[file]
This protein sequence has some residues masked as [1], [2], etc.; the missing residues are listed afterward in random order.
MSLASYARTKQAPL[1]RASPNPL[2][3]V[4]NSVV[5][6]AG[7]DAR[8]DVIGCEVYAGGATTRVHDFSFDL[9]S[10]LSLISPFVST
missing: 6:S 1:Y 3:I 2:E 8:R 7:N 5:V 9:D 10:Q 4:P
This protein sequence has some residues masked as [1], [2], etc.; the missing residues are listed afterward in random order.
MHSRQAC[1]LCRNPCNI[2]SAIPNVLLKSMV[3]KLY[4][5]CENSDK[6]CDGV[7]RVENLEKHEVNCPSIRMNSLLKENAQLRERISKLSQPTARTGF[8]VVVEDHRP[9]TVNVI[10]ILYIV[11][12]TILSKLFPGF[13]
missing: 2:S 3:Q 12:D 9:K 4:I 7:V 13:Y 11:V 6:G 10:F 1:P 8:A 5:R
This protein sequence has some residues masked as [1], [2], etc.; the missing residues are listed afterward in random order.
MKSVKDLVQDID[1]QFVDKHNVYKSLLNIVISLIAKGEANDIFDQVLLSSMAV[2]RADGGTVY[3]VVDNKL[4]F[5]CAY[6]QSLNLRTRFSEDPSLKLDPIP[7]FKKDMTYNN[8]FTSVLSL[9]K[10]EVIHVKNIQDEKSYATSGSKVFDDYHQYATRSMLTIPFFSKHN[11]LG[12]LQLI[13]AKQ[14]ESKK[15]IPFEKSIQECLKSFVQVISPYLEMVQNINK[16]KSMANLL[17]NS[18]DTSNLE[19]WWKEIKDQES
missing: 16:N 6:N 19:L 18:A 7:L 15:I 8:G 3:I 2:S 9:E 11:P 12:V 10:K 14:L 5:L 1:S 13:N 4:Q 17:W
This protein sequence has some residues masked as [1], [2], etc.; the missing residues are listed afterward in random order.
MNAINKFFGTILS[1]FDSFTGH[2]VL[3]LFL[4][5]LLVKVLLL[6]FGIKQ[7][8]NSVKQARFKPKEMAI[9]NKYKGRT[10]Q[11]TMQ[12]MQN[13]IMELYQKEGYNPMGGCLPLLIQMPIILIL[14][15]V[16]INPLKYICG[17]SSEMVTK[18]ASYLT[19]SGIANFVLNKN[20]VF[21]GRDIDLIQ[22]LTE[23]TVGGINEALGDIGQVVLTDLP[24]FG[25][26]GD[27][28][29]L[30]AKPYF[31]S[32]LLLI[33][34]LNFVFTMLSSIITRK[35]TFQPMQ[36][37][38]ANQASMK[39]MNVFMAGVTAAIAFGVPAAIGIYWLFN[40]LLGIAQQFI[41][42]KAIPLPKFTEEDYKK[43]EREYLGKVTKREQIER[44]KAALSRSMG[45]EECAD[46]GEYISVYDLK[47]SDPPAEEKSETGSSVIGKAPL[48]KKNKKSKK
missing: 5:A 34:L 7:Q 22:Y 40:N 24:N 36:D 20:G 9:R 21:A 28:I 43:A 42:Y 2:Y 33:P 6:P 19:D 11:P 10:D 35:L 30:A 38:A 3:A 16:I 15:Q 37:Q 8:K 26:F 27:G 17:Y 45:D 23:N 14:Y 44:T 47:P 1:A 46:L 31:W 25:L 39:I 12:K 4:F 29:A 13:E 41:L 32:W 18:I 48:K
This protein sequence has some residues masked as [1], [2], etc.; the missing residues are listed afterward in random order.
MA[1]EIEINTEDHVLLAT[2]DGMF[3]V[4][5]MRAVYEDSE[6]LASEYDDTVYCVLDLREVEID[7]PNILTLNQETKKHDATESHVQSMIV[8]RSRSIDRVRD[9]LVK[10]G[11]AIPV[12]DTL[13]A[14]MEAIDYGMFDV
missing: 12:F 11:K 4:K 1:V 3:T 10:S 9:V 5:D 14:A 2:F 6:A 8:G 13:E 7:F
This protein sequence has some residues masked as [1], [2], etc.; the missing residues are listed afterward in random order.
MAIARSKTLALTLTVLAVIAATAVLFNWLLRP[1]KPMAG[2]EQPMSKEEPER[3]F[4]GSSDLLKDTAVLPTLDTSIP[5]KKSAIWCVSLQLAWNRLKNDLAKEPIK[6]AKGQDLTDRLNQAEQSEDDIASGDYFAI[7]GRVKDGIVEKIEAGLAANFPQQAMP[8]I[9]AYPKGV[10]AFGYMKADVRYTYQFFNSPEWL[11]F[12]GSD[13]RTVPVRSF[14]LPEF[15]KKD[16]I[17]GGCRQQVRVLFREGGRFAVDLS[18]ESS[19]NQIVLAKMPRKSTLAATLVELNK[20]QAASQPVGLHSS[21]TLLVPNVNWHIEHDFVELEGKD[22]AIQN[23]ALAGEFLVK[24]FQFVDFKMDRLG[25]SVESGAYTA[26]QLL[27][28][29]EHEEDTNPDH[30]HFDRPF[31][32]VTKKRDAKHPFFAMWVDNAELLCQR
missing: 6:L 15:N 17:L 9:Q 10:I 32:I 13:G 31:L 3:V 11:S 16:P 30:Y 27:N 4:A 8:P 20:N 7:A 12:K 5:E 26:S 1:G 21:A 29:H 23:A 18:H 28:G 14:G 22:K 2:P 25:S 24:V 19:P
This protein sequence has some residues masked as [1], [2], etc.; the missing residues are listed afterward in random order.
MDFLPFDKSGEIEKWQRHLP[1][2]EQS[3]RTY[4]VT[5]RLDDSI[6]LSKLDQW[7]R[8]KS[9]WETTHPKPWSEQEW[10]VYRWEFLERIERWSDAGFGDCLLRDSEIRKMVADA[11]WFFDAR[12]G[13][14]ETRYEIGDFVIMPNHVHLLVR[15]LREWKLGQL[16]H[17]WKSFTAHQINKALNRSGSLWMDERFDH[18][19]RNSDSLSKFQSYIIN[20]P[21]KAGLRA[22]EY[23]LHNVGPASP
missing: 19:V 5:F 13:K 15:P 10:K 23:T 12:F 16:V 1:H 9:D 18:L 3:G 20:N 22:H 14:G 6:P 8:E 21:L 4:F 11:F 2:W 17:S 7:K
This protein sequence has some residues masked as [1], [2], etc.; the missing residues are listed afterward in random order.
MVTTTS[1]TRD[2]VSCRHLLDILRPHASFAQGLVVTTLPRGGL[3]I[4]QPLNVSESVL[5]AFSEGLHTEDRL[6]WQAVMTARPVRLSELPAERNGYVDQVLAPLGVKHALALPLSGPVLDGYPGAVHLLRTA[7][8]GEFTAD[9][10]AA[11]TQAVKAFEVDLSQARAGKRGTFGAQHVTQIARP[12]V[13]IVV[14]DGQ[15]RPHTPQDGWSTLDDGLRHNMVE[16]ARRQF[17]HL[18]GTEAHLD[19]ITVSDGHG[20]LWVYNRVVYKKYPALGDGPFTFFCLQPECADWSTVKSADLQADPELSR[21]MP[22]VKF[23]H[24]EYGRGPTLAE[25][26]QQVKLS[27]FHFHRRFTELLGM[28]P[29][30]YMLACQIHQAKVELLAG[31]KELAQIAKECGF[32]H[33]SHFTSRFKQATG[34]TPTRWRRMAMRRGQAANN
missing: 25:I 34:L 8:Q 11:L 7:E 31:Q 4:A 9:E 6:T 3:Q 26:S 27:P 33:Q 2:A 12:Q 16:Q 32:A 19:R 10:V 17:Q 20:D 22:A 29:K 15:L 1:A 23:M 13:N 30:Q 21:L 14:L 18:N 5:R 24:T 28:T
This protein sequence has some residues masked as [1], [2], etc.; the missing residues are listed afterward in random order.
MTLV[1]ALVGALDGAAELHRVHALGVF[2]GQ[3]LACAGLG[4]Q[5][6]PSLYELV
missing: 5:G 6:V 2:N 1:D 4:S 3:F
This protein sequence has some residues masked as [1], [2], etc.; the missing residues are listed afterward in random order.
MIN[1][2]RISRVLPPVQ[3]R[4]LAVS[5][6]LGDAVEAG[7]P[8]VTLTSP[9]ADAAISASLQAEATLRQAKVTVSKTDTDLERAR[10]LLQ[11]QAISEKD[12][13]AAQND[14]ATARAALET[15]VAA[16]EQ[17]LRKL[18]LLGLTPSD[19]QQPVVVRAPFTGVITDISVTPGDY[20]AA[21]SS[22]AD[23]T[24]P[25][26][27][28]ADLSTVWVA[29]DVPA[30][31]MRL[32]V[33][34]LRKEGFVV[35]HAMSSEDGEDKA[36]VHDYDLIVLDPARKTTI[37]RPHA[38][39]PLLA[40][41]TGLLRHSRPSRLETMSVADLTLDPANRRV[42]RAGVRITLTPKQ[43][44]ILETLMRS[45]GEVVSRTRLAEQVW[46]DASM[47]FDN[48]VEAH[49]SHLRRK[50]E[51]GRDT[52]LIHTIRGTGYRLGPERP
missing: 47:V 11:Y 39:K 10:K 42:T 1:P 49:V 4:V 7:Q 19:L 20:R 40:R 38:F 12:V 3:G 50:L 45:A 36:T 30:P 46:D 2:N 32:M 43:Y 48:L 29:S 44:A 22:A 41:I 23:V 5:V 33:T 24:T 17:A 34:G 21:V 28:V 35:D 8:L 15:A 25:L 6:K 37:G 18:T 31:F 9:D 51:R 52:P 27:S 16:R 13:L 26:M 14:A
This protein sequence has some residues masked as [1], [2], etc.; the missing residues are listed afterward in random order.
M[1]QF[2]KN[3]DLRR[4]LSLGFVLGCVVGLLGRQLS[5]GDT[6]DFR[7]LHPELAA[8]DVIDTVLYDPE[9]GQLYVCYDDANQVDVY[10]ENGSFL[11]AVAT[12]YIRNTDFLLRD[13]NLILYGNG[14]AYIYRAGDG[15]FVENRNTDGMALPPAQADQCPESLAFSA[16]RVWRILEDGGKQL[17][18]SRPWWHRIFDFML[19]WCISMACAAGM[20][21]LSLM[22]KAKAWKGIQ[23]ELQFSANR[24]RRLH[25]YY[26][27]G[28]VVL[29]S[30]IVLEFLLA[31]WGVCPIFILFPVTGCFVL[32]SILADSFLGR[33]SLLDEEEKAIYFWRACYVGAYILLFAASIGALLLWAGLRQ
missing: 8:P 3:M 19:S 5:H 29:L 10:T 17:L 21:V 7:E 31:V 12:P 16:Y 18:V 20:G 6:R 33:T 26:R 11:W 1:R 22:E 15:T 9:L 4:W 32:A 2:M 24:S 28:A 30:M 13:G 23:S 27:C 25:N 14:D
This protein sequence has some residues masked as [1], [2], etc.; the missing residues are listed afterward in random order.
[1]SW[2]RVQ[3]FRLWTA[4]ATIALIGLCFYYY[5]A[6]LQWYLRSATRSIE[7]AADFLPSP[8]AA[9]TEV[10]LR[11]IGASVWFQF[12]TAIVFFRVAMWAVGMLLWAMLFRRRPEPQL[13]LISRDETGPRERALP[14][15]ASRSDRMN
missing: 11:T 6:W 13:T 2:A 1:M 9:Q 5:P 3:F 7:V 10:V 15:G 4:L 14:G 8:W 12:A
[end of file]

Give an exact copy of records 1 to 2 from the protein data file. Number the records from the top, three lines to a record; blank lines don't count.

This protein sequence has some residues masked as [1], [2], etc.; the missing residues are listed afterward in random order.
MSLASYARTKQAPL[1]RASPNPL[2][3]V[4]NSVV[5][6]AG[7]DAR[8]DVIGCEVYAGGATTRVHDFSFDL[9]S[10]LSLISPFVST
missing: 6:S 1:Y 3:I 2:E 8:R 7:N 5:V 9:D 10:Q 4:P
This protein sequence has some residues masked as [1], [2], etc.; the missing residues are listed afterward in random order.
MHSRQAC[1]LCRNPCNI[2]SAIPNVLLKSMV[3]KLY[4][5]CENSDK[6]CDGV[7]RVENLEKHEVNCPSIRMNSLLKENAQLRERISKLSQPTARTGF[8]VVVEDHRP[9]TVNVI[10]ILYIV[11][12]TILSKLFPGF[13]
missing: 2:S 3:Q 12:D 9:K 4:I 7:V 13:Y 11:V 6:G 10:F 1:P 8:A 5:R